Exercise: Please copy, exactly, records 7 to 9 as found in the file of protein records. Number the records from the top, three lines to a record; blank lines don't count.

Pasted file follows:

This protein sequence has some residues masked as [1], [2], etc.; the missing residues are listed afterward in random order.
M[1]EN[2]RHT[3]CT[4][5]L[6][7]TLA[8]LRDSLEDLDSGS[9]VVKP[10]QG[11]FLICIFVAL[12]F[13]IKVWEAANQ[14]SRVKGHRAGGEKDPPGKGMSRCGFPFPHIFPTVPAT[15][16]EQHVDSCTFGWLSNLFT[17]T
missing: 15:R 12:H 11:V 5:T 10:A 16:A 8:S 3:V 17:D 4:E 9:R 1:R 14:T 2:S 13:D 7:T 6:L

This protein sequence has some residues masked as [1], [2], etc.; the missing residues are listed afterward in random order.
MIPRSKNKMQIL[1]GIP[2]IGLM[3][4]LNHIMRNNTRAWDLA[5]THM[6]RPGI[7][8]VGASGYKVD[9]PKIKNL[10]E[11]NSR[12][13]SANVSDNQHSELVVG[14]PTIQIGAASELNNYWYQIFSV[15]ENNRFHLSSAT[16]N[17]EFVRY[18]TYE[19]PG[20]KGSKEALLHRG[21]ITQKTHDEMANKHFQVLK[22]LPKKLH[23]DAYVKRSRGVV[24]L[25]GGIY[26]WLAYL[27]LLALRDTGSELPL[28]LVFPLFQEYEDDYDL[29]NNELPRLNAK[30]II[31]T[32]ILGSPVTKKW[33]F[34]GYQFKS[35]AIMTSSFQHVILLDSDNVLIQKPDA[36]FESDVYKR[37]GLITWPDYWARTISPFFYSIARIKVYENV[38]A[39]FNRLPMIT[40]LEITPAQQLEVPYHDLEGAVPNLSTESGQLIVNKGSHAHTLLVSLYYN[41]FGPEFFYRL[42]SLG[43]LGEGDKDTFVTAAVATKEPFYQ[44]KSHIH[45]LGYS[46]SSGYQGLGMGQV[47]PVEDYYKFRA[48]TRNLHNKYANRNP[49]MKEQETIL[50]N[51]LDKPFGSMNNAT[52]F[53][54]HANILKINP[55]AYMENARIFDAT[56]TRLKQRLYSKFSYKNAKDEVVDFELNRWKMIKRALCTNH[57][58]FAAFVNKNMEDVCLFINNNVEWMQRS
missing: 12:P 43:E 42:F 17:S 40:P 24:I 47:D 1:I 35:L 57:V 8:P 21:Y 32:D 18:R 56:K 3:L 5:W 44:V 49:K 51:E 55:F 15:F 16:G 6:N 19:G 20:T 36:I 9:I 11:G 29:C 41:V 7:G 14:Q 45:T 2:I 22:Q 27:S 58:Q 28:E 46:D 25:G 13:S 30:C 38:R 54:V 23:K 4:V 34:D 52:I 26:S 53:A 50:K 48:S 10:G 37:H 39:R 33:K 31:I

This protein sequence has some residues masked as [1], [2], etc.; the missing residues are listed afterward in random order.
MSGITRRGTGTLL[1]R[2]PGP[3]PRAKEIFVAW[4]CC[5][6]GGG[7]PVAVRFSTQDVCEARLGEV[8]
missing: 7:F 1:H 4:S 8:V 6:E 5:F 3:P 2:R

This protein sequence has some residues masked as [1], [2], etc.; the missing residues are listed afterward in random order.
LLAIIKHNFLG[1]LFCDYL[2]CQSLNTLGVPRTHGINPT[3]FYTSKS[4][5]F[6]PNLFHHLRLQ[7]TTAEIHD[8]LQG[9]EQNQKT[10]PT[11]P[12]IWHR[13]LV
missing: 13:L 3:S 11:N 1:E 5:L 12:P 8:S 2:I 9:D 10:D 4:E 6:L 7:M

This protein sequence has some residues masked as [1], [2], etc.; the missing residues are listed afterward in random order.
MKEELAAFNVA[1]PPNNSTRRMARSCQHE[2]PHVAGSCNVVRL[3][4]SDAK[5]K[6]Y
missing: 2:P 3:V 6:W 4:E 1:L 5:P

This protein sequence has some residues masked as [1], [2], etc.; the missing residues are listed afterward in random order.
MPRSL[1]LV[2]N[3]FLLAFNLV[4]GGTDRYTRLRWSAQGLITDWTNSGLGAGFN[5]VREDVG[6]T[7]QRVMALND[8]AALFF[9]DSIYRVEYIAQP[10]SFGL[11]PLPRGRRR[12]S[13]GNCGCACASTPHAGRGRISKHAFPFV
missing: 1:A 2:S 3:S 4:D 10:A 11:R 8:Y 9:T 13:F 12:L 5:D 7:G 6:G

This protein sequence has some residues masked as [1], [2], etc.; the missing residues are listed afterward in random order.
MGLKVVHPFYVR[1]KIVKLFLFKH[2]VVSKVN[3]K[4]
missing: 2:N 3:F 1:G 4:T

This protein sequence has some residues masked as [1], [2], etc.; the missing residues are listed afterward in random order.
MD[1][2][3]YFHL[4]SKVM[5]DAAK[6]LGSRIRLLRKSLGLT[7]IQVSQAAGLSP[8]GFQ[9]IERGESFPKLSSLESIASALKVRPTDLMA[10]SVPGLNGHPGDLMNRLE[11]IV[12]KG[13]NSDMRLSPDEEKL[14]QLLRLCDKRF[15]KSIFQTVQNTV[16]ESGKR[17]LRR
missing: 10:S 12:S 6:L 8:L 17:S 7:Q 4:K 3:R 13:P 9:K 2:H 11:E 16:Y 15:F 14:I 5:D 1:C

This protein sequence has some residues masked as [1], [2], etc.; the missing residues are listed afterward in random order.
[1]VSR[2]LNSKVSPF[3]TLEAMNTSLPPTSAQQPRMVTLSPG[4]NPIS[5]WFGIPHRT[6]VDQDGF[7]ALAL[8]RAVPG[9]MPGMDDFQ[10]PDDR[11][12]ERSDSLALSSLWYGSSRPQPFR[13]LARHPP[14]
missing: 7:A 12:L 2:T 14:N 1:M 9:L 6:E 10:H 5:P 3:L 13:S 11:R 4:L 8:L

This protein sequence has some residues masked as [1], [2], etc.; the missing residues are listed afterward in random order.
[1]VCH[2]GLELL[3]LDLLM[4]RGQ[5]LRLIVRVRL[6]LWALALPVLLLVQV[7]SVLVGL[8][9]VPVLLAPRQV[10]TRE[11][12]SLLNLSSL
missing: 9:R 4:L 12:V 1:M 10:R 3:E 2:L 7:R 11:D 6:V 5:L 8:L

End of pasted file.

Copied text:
This protein sequence has some residues masked as [1], [2], etc.; the missing residues are listed afterward in random order.
MGLKVVHPFYVR[1]KIVKLFLFKH[2]VVSKVN[3]K[4]
missing: 2:N 3:F 1:G 4:T

This protein sequence has some residues masked as [1], [2], etc.; the missing residues are listed afterward in random order.
MD[1][2][3]YFHL[4]SKVM[5]DAAK[6]LGSRIRLLRKSLGLT[7]IQVSQAAGLSP[8]GFQ[9]IERGESFPKLSSLESIASALKVRPTDLMA[10]SVPGLNGHPGDLMNRLE[11]IV[12]KG[13]NSDMRLSPDEEKL[14]QLLRLCDKRF[15]KSIFQTVQNTV[16]ESGKR[17]LRR
missing: 10:S 12:S 6:L 8:L 17:S 7:Q 4:K 3:R 13:P 9:K 2:H 11:E 16:Y 15:F 14:I 5:D 1:C

This protein sequence has some residues masked as [1], [2], etc.; the missing residues are listed afterward in random order.
[1]VSR[2]LNSKVSPF[3]TLEAMNTSLPPTSAQQPRMVTLSPG[4]NPIS[5]WFGIPHRT[6]VDQDGF[7]ALAL[8]RAVPG[9]MPGMDDFQ[10]PDDR[11][12]ERSDSLALSSLWYGSSRPQPFR[13]LARHPP[14]
missing: 7:A 12:L 2:T 14:N 1:M 9:L 6:E 10:H 5:P 3:L 13:S 11:R 4:L 8:L